5. Chironomus 'thermarum'  Manuscript name by D. J. Forsyth.

In Bold Bin: BOLD:AAJ0168 or BOLD:ABZ5458

Forsyth describes the abdominal tergites of the adult male as largely dark with only a narrow pale posterior margin.

Fourth instar larva: halophilus-type, i.e. with some development of posterior pair of ventral tubules (length about 120 µm), or sometimes salinarius-type.  Smaller species (temperature effect?), length about 11.3 mm (male 9.2 mm).  Anal tubules from 1.5-2.1 times longer than wide.
Head capsule with frontoclypeus generally pale or slightly darkened, gula generallydarkened.
Mentum (below) usually type IIA;  c1 tooth relatively narrow for a type II, with c2 teeth only partly separated on its shoulders; 4th laterals only slightly reduced (type II).  Mentum width about half VHL.
Ventromentum (below) with about 45-55 striae.  Pecten epipharyngis with about 11-14 irregular teeth.  Basal antennal segment about 3.27-3.68 times as long as wide; AR 2.48 (2.22-2.66); segment proportions (micron): 124 : 23 : 8 : 12 : 7.
Distance between antennal bases less than that between the S4 setae
Mandible (below) with third inner tooth only partly separated and relatively pale (type IIB), with about 13-15 furrows near base.

a. Mentum of type II; b. Ventromentum with about 45 striae; c. Mandible of type IIB.

Cytology: 4 polytene chromosomes, pseudothummi-complex arm combination (BF,CD,EA,G).
Arm G normally closely paired with a subterminal nucleolus; another large nucleolus on arm F.  Only one Balbiani ring (BR), in the middle of arm G, was visible in the specimens examined.
Arm A with sequence A4 as found in Australian species; arm E with sequence E1 of Australian species, and arm C appears to have the same sequence as C1 of C. forsythi (ie. as C1 of the Australian species).
No polymorphism was seen in the available specimens.
thmA1:    1a-e, 11-10, 2c-1f, 3e-2d, 8-9, 3f-i, 12c-a, 4-7, 13-19                 ie. as A4 of oppositus, nzlA1, AnlA1, forA1
thmB1:    Puff (group 7) hardly developed, with proximal dark bands (group 8) near distal end.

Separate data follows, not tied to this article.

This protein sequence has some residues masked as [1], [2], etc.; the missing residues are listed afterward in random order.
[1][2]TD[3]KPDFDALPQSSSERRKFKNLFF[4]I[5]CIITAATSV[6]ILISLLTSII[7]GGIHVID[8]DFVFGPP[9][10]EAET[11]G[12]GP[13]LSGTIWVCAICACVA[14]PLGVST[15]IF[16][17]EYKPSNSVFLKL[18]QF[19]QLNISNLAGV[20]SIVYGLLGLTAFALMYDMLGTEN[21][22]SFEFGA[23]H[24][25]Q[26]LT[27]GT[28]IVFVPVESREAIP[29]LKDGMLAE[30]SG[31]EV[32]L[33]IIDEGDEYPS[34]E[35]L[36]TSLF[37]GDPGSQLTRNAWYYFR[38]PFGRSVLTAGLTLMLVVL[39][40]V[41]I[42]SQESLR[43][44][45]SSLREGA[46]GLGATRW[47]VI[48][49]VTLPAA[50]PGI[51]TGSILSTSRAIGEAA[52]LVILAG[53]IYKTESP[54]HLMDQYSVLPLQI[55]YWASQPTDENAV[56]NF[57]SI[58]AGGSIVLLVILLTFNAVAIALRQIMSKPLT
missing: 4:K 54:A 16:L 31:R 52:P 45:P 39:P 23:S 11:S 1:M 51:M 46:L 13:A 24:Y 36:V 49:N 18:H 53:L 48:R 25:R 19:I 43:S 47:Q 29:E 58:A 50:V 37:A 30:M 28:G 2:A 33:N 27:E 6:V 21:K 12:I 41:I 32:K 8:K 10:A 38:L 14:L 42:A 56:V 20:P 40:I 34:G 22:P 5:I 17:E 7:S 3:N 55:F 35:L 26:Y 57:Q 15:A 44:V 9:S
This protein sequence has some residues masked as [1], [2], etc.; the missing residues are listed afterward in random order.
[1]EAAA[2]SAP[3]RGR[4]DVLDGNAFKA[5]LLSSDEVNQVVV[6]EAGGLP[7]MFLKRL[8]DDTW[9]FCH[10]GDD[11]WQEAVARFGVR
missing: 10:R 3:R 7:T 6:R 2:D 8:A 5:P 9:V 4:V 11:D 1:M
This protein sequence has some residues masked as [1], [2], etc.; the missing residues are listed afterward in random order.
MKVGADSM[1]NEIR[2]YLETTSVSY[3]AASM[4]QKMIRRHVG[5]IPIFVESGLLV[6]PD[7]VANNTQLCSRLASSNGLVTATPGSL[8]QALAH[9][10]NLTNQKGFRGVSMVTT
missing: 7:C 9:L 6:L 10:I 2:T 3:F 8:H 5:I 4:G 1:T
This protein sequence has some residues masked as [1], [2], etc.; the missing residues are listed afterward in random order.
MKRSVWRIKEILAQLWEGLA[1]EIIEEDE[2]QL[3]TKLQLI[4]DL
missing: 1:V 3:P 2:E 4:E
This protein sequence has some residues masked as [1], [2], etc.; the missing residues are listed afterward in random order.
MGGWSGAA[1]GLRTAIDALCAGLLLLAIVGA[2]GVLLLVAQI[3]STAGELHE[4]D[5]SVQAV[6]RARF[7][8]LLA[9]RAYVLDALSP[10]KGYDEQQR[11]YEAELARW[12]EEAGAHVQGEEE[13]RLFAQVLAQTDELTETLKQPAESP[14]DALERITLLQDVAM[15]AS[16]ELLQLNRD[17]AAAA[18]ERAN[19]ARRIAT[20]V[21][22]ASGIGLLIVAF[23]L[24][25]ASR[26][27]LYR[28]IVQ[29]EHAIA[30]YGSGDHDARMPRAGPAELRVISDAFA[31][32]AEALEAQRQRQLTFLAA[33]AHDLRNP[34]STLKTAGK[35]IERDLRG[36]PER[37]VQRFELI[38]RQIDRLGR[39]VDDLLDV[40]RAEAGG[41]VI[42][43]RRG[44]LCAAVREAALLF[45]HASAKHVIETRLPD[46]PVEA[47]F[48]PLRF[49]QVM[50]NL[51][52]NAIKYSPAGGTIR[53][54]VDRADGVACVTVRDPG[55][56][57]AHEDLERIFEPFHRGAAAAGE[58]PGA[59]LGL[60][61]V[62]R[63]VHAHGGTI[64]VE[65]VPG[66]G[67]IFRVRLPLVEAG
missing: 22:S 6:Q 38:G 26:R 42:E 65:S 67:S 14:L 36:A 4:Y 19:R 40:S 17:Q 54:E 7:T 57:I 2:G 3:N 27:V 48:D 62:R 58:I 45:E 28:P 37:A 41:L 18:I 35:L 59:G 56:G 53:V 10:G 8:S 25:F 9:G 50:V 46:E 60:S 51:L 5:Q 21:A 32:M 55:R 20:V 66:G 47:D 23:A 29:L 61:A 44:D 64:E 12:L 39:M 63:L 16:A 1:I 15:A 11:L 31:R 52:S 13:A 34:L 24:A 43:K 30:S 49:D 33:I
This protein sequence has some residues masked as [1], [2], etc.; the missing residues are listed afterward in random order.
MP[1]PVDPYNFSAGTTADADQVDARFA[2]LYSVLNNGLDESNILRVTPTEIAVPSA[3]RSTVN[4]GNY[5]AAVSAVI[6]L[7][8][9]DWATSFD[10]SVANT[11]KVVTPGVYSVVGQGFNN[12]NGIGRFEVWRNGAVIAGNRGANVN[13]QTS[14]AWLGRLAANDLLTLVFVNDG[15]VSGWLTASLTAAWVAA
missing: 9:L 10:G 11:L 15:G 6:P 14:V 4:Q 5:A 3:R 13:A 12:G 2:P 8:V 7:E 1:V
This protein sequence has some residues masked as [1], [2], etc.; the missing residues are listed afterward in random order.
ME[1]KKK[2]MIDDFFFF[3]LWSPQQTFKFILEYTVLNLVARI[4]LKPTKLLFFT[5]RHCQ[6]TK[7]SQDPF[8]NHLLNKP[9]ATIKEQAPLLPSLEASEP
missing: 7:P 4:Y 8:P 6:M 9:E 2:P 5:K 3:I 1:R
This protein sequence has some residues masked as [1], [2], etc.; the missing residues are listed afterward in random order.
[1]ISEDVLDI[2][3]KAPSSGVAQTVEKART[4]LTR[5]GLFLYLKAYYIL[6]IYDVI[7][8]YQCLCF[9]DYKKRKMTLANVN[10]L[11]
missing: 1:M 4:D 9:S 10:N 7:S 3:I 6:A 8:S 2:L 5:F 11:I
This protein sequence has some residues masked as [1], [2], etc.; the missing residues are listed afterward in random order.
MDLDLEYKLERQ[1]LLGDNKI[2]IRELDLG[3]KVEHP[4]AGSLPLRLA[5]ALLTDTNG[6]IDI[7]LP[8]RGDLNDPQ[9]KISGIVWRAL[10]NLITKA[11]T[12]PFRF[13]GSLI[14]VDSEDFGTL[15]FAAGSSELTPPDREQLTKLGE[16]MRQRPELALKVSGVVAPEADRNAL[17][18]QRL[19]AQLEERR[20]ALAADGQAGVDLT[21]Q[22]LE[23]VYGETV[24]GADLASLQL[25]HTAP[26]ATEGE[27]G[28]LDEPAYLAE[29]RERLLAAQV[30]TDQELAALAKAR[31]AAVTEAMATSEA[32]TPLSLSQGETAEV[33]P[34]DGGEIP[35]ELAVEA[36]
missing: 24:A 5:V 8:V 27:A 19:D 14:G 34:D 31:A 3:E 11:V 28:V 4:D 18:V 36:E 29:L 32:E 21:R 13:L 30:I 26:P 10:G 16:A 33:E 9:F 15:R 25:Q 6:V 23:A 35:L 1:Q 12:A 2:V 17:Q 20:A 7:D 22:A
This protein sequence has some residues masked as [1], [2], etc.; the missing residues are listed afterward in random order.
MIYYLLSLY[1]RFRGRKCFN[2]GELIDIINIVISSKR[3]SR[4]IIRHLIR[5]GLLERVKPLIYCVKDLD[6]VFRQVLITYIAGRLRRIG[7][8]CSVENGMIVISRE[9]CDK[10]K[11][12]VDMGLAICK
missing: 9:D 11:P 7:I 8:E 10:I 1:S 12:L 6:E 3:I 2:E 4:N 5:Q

thmC1:    as C1 of forsythi and oppositus?
thmD1:    1 - 2, 16c-a,17e-a, 10c-a, 3e - 9, 3d-a, 10d -15, 18 - 24
thmE1:    1 - 3e, 10b - 3f, 10c - 13                                                  ie. as oppositus E1
thmF1:    appears to be 1 - 2a, 10 - 2c, 15c - 11a, 2b, 15d - 23                      ie. as oppositus E1
thmG1:    Subterminal nucleolus and a median BR.

Molecular:Mt COI: Sequences suggest that C. 'thermarium' may be an ecologically plastic species that can live in thermal habitats as well as habitats with lower water temperatures.  At normal temperatures the larvae are a bathophilus type, with the ventral tubules, particularly the anterior pair, reducing in size with higher temperatures (see below).

North Island:
    Kerosene Creek (thermal), South Auckland (38.94°S, 176.56°E) (NZ.78.1) (S.Ibarraran) 27-viii-2007
    Lake Rotowhero, South Auckland (39.30°S, 176.40°E) (NZ.11.3) (D.J. Forsyth and Jon Martin) 23-xii-1973
    ?Lake Rotowhero, South Auckland (39.30°S, 176.40°E) (NZ.11.6) (S. Ibarraran) abt. ii-2007
    Waiotapu Stream (thermal), South Auckland (38.38°S, 176.35°E) (NZ.69.1) (D.J.Forsyth) 14-vi-1983
    Waiotapu Stream (thermal), South Auckland (38.38°S, 176.35°E) (NZ.69.2) (D.J.Forsyth) 25-iii-1998

Very similar in cytology to C. species NZ10, from which it is mainly differentiated by the reduction of the ventral tubules.  This may be a temperature effect and the two may be different morphologies of the same species.

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Modified: 3 September 2020
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